on San Francisco Book Review
Eric’s novel, Above All Men, received a favorable review by Tammy McCartney of San Francisco Book Review:
“Well-written and possibly prophetic, Above All Men kept me reading to find out how much one man can endure.”
“David Parrish lives in a future that looks like the past. When the novel opens, David and his fellow farmers have purchased the last of the diesel and work the land manually. He contends with drought, dust storms, looters, coyotes, and weather almost biblical in its intensity. There’s a miner who’s plotting to steal the land David won’t sell, and the surrounding cities are slowly deteriorating. David is a veteran of the oil wars, so he suffers from flashbacks and a lingering desire to perform good deeds to atone for wartime horrors. When a teenaged girl is shot on David’s land, he can no longer balance the needs of his family with his need for justice. He will do anything to keep his family safe and to punish the murderer.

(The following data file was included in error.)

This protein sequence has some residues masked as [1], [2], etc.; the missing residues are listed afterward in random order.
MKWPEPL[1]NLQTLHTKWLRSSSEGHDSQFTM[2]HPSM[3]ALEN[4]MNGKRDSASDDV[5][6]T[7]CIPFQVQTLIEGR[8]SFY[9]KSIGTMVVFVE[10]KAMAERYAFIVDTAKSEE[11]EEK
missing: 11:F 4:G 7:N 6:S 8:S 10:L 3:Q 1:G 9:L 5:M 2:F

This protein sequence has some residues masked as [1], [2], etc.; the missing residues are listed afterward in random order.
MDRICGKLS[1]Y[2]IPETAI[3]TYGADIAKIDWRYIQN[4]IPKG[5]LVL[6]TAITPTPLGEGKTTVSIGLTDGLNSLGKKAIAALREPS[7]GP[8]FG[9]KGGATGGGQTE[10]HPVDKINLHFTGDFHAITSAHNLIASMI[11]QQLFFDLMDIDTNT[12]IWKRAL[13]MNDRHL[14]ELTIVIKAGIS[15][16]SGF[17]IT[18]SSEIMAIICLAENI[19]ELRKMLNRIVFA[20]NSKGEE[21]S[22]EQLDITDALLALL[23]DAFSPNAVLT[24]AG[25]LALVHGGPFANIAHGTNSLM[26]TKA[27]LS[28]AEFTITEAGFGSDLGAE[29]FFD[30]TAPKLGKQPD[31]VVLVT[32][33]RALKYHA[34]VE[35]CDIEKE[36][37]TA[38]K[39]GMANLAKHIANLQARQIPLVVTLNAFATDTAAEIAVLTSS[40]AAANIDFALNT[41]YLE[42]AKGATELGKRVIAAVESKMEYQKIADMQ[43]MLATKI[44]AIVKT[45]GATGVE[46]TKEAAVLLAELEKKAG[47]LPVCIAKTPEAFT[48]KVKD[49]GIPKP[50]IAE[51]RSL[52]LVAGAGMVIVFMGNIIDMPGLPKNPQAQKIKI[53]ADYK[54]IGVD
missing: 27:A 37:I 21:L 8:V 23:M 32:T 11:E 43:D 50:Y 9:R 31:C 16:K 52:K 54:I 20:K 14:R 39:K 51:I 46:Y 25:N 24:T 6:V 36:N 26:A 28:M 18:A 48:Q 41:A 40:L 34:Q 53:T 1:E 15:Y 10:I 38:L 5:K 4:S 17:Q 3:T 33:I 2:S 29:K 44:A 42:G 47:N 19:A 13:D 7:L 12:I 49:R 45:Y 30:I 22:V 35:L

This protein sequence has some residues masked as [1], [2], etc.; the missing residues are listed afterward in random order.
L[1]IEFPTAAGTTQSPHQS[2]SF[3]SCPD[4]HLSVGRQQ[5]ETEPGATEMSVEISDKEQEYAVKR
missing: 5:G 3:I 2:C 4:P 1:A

Shonkwiler’s writing style replicates the bleakness and uncertainty of David’s world. There are no quotation marks, so it isn’t always clear who is speaking. David’s thoughts of the present and the past often occur without transition and in the same paragraph, making the two time periods run together. This style can be confusing but is particularly effective in setting the mood of the novel. Well-written and possibly prophetic, Above All Men kept me reading to find out how much one man can endure.”